The critical role of Oxbridge in the Mayflower story

(photo – Dr Alice Soulieux-Evans: Historian in Residence – Christian Heritage)

We interviewed Alice to learn more about the key role that Oxford and Cambridge Universities played in theological education and debate leading up to and through the Reformation.

Initially monasteries and religious orders managed education from schools through to University.  Some rich people funded local schools and this expanded as they and royalty endowed Universities partly for philanthropic reasons and partly to ensure such a good deed would help them ensure their soul went to the Kingdom in Heaven.  At that time only a small percentage of the male population went to Universities usually aged 14 or 15.

Oxford was established in the C12th and Cambridge in the C13th.  Across mainland Europe other countries were establishing Universities too.  Students generally studied arithmetic, geometry, astronomy, music theory, grammar, logic, and rhetoric for the first three years and then specialised in either law, medicine or theology for the next 3 years to become a Master.  All teaching was in Latin.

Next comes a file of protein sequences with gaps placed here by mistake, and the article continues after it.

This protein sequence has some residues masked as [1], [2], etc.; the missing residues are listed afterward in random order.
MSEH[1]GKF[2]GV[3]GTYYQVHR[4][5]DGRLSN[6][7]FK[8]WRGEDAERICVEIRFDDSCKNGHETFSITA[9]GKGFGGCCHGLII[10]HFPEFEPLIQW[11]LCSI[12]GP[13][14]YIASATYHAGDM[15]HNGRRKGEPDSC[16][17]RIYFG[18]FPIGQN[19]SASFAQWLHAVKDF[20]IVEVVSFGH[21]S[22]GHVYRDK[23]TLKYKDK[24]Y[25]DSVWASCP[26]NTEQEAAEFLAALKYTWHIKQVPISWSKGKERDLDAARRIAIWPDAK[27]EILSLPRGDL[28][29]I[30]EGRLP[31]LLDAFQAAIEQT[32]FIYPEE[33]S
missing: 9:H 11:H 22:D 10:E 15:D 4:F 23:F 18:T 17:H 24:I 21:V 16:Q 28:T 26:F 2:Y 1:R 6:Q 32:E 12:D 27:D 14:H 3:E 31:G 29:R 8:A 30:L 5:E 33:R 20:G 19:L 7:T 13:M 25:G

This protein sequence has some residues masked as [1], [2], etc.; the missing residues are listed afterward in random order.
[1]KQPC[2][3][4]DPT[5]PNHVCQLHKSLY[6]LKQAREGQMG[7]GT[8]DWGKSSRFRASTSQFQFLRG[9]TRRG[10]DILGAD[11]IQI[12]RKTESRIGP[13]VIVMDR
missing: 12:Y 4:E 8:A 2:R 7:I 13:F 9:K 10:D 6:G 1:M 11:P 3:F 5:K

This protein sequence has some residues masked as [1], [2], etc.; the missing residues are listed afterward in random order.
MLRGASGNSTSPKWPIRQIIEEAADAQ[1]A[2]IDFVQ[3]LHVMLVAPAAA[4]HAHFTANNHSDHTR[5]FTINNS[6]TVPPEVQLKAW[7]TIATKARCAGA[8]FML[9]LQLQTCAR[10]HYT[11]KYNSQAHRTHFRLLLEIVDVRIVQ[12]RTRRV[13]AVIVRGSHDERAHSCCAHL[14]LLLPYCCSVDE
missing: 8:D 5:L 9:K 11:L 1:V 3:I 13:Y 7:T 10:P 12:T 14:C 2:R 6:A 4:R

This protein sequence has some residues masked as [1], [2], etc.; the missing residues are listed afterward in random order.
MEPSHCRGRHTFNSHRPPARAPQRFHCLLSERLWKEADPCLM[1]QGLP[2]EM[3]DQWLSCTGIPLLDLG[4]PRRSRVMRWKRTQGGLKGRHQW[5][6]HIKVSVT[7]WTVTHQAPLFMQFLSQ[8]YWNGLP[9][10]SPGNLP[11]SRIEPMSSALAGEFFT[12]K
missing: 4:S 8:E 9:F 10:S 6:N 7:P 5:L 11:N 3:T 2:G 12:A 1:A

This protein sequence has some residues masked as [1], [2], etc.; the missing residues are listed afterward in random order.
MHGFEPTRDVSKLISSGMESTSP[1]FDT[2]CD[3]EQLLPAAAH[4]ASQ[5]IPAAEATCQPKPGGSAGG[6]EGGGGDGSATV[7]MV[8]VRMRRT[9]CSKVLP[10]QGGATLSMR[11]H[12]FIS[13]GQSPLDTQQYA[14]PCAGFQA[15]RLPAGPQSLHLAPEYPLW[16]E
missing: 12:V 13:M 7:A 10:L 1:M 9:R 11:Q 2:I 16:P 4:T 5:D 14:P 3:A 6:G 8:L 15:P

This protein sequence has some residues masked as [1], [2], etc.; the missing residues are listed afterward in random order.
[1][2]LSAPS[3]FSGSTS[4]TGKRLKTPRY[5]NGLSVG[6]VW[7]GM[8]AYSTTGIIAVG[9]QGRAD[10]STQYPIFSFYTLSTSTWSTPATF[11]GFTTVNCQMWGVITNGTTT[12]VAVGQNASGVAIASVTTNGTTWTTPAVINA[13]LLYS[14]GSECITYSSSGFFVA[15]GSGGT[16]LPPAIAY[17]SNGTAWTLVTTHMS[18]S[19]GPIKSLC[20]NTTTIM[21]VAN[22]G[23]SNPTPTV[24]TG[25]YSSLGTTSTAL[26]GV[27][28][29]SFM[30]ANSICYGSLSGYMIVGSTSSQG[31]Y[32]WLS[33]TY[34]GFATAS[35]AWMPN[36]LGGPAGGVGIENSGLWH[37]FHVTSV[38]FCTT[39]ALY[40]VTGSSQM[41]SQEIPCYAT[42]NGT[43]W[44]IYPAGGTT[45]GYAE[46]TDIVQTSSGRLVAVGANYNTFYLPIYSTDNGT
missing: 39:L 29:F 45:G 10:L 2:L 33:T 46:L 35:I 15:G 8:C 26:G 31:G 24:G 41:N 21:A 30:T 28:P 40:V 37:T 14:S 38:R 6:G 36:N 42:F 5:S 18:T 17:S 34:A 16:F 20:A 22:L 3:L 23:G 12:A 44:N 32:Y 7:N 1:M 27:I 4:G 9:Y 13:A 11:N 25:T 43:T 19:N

By the C14th some scholars were openly questioning traditional Religious teaching and beliefs.  The Bible – the Vulgate – was written in Latin in the C4th using source documents in Hebrew and Greek.  Studying the source documents in Hebrew and other languages led some to questions and debate the accuracy and interpretation of the Vulgate Bible.  They also questioned the pomp and ceremonial nature of Roman Catholic Church services, its hierarchical structure and corrupt practices.

The position of the Roman Catholic Church was not helped by internal organisational issues.  The Papal State had grown rich and powerful Wycliffe (1320s – 1384) was a Professor at Oxford who argued against what they saw as abuse of Church practices and translated the Bible into English.  His followers were known as Lollards.  The established church fought back by forcing him from office.  In 1401 he and others preaching his beliefs in England were labelled heretics.  The first Lollard was executed in 1401.  Wycliffe’s remains were eventually dug up in 1428, burned and the ashes scattered in the river.